• Organizations should start with one division to test this model. Eventually, roll this out to other divisions.  Once the whole organization has adopted this, an enterprise level governance body may then be formed to promote cross-functional conversations in managing the ‘air traffic control’ and landing of initiatives.  The quality of this conversation will also then be a key precursor to maximizing benefit realization of initiatives

Check out our infographic on how to better manage a change portfolio.

  1. Quantify change impacts

One of the core problems faced by companies is how to quantify change impacts and make them more tangible, easier to visualize, measure and to manage.

Change impacts may be quantified in the following way:

  • The level of change. This denotes the intensity of the change impact.  A Likert scale may be used to define and illustrate the different levels.  For example, Level 1 could be minimal impacts, requiring the user only to attend a few meetings and reading a few emails.  However, at the highest level the impact could be defined as significant, requiring role changes, in-depth training and a new way of operating.
  • The type of change. Different categories of change may be listed, including technology changes, policy changes, marketing changes, product changes, etc.
  • Timing of change. This refers to the timing to which a change impact will occur.  The impact may be different for different groups of stakeholders.
  • Scale of the impact. This denotes to the number of employees impacted as an estimate.
  • Parts of the business impacted. This refers to which parts of the business are impacted by this particular change impact.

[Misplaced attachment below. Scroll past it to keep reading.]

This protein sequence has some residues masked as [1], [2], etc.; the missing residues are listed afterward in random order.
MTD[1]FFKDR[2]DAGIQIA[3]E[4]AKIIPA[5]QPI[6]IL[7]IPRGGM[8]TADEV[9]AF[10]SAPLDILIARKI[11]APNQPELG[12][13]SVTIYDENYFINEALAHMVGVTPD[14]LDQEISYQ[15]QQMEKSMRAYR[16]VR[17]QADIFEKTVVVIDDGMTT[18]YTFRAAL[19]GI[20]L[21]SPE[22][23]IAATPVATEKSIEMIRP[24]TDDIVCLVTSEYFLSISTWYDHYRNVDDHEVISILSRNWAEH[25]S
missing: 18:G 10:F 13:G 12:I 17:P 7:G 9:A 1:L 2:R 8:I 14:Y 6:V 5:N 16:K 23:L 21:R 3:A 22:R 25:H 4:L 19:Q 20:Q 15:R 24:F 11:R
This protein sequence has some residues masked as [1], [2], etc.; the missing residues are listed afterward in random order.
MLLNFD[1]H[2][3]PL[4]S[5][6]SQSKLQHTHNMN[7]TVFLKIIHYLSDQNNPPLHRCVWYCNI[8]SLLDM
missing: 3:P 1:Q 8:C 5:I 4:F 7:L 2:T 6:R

• Change activity. This includes various change activities associated with the change impact, including training, workshops, formal communications, etc.

From the information provided, analysis may then be undertaken, looking at the loading of change, whether there is any potential change clash from a timing perspective, whether there is behavior consistency across initiatives rolled out, and whether the initiatives overall are driving the organization’s strategy forward.

Moreover, with sufficient historical data, the company may then be able to correlate the impact of the ‘amount’ of change on business performance.  From this, the change impact data may then be used to even ‘predict’ future business performance.  Such is the power of quantifying change impact.

  1. Clarify customer impacts to manage customer experience

A significant number of companies are now jumping on the bandwagon of focusing on customer experience.  This is because other value levers such as cost and efficiency are almost maxed out and there little additional efficiencies that can be achieved there.

To truly manage customer experience one needs to start by understanding the total picture of what the company is planning to change for a particular group of customers.  This includes:

  • Customer change impact data, such as change type, timing, scale, and level of change (similar to those for employees)
  • Customer type – this could be customer segments or other categorizations of customer groups
  • Positive or negative change from the customer’s perspective
  • Does the customer care about this change? How important is this change for the customer? It is critical to assess this from the customer’s lens, vs. the company’s lens?